But what if they decide to stay in the Euro-Zone? What if they do agree to go along with Brussels (or Berlin-it's a little difficult these days to know just who's in charge of Europe)? I would not advise it. The Euro is in its own death-spiral and probably will last maybe two more years at maximum, and that's if it can survive the end of this year. If it does collapse, then Greece will have to do the same thing I said it should do above, but with the second option it WILL have hit rock bottom. If, by some miracle or, more likely, deal with the devil, the Euro-Zone does survive, then Greece will reform some but little will change. It will continue to die a slow, painful cultural death, where the glories of Athens and the martial legacy of Sparta, the legacies of Pericles, Thucydides, Leonidas, Euripides, Aristotle, Socrates, and even of the Greek Saints and Church Fathers and the Byzantine Emperors will slowly be lost to time before the culture-killing plague that is modernism and it's cohort, socialism.

Greece is truly between two monsters: the fiscal Charybdis and the little by little torture of the modernist Scylla. Pray for a miracle for Greece, because only God can save them now.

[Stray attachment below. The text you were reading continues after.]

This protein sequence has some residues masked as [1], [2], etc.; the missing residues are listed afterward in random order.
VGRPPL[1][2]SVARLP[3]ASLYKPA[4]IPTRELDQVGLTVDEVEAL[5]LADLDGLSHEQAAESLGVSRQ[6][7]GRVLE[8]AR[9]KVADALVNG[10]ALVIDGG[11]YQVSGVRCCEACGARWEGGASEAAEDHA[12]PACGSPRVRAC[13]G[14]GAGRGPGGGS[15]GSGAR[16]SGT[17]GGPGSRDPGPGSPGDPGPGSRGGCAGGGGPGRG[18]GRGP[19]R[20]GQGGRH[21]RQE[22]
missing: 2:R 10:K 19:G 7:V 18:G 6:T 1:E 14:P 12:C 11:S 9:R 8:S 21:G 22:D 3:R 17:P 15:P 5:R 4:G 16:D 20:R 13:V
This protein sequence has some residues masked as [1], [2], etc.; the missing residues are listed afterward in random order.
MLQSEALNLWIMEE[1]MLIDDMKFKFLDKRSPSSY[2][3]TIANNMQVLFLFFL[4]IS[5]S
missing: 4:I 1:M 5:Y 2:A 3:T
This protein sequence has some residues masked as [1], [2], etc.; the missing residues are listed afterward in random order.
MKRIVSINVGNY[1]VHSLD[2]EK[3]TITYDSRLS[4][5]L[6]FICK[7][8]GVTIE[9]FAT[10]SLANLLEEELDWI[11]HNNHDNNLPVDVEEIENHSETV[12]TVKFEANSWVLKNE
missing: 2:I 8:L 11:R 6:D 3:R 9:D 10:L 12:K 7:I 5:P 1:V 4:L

Thursday, June 14, 2012

Undone: A Song for Our Times

Ever since I became a fan of theirs nearly five years ago now, the metal band Five Finger Death Punch has never ceased to instill in me a purpose with their music. I’m not entirely sure what it is about the music, but it strikes a chord in my soul every time I hear one of their songs. Some are enraging, some are solemn, some are sorrowful, some are reflective, and yet others are haunting. For me, the most haunting is “Undone”, a song that was released with their 2008 “War is the Answer” album’s special edition only. The message is one that almost perfectly reflects the problems with society and culture today.
“Sometimes the things get so jaded
Still my heart slowly beats
Sometimes life gets complicated
Still the world around me sleeps”